It is conceivable that during the Northern Hemisphere summer, a stronger than normal insolation associated with the 11-yr solar cycle might be able to enhance the summer climatological feature (i.e., enhance the North Pacific high and Asian continental low). This process is similar to the processes responsible for summer climate formation under a fixed solar forcing. As such, the enhanced North Pacific high (anomalous North Pacific anticyclone) can induce the PDO-like SST anomalies and an enhanced EASM through active atmosphere–ocean–land interaction in the Asian–Pacific sector. This may explain why the EASM and North Pacific Ocean have coherent decadal variability during the strong 11-yr solar cycle epoch.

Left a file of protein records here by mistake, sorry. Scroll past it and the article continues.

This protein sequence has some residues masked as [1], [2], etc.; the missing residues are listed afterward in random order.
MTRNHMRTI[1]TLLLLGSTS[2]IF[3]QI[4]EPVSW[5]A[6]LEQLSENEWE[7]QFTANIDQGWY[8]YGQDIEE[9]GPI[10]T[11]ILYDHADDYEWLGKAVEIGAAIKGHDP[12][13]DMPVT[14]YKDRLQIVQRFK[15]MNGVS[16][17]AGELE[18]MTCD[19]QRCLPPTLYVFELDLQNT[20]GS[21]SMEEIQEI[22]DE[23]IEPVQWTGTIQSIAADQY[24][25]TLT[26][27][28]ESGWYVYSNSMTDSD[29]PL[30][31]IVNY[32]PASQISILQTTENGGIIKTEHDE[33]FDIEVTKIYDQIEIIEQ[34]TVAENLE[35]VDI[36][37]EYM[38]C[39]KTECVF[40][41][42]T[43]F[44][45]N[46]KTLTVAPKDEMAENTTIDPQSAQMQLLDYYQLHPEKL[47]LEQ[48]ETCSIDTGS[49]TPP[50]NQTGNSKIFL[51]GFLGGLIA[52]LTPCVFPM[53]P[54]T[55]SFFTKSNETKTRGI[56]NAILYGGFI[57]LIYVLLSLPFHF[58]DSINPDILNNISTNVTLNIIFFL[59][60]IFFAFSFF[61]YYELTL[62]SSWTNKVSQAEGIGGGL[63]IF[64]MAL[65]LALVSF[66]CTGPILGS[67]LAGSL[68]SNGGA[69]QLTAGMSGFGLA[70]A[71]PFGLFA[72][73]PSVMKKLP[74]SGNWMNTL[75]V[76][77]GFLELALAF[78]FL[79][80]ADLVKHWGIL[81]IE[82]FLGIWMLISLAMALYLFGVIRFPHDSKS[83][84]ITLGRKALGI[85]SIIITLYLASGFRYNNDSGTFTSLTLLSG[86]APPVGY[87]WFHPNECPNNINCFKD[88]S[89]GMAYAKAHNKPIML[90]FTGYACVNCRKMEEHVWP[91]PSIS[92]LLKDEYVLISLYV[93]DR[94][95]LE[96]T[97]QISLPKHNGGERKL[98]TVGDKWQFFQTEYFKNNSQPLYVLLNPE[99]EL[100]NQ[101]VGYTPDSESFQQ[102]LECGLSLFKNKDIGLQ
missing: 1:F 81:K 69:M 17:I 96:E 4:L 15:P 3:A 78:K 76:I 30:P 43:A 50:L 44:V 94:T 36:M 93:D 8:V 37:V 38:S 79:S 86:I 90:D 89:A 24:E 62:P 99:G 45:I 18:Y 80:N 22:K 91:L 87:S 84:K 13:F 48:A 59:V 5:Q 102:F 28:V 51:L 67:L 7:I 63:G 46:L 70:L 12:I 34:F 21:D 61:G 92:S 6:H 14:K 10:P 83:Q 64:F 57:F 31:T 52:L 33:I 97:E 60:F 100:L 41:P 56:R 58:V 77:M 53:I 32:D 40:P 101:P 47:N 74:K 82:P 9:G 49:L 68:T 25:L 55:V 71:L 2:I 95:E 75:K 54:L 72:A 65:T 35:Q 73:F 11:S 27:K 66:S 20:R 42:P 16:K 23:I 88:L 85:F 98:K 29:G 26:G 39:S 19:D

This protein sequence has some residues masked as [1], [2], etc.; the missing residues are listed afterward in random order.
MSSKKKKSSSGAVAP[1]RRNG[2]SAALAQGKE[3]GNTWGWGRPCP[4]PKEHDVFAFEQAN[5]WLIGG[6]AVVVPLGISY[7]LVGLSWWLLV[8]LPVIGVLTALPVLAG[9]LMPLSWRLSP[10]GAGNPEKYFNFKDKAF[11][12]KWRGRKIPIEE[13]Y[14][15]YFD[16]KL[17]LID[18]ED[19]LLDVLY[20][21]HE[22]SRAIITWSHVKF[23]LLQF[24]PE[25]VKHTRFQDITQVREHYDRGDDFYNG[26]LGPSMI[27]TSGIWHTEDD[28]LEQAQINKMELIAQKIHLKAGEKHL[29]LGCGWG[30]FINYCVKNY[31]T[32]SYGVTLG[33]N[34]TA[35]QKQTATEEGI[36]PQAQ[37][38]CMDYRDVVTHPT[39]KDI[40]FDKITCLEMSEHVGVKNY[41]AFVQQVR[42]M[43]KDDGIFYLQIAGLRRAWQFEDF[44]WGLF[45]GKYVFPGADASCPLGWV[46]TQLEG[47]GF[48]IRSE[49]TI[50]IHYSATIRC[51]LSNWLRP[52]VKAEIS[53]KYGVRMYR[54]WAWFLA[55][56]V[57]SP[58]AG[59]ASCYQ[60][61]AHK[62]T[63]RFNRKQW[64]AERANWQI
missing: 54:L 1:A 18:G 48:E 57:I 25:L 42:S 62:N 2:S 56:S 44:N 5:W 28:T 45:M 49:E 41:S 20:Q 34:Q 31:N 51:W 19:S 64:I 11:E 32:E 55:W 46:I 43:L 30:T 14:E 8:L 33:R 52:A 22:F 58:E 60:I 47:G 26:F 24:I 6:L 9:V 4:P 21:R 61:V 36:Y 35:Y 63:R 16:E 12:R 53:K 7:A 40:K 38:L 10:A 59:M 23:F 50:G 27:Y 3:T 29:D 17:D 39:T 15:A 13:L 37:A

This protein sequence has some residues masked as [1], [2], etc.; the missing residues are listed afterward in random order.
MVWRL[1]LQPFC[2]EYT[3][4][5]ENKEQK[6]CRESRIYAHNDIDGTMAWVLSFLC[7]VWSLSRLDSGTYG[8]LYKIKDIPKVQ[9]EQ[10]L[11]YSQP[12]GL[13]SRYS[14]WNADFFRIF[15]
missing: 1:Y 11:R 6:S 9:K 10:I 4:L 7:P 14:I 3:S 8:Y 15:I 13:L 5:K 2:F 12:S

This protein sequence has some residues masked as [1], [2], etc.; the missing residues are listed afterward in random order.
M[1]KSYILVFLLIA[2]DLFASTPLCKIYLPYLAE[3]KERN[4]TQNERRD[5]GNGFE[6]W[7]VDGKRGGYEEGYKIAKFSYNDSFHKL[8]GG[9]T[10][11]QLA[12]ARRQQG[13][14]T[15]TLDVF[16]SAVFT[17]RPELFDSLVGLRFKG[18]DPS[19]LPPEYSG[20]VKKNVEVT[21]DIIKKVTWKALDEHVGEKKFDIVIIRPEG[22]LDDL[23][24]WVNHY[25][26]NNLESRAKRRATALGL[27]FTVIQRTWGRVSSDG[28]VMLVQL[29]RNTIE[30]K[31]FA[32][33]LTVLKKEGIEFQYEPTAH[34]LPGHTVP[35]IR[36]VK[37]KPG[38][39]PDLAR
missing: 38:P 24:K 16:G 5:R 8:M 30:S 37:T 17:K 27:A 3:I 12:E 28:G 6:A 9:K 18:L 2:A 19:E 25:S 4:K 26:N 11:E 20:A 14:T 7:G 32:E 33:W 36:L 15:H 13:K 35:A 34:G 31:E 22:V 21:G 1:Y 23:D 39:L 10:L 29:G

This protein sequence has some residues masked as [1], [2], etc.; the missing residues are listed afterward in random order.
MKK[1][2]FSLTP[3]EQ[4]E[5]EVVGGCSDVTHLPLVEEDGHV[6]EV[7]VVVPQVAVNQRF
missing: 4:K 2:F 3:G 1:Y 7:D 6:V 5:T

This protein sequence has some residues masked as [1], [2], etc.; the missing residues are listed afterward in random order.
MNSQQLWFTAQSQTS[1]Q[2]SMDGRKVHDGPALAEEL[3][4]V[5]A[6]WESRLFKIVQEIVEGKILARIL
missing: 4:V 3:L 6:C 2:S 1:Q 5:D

In addition, the cool PDO phase during the weak 11-yr solar cycle epoch can also induce the “wet northern and dry southern” rainfall pattern over EA, but the precipitation over the EASM domain is not significantly correlated with the PDO index after the application of an 8–15-yr bandpass filter (figure omitted). While the dipolar patterns during the strong and weak 11-yr solar cycle epochs look similar, there are two notable differences. First, comparing with the epoch of weak 11-yr solar cycle, the North Pacific anticyclone in the epoch of strong 11-yr solar cycle is considerably stronger and bigger, occupying the entire North Pacific (poleward of 20 °N); as a result, the southerly monsoonal flow in East Asia is much stronger and the corresponding “northern wet” region expands and the wet anomaly intensifies. This suggests that the strong 11-yr cycle has modified the spatial structure of the internal mode, the PDO, and strengthened its relationship with EASM. Second, the PDO and EASM are not significantly correlated on the decadal time scale during the weak 11-yr solar cycle epoch, whereas during the epoch of strong 11-yr solar cycle they exhibit a significant decadal covariability. This suggests that the 11-yr solar forcing has modified the temporal evolution of PDO (by exciting a significant decadal peak) and its associated impact on EASM. In sum, the strong 11-yr solar cycle has significantly changed the spatial-temporal structure of the PDO and its relationship with EASM. We argue that PDO is the natural variability, which can be partly influenced by the external forcing; the strong 11-yr solar cycle can modulate the 11-yr PDO peak, causing the significantly abundant precipitation with 11-yr cycle over the northern part of EA.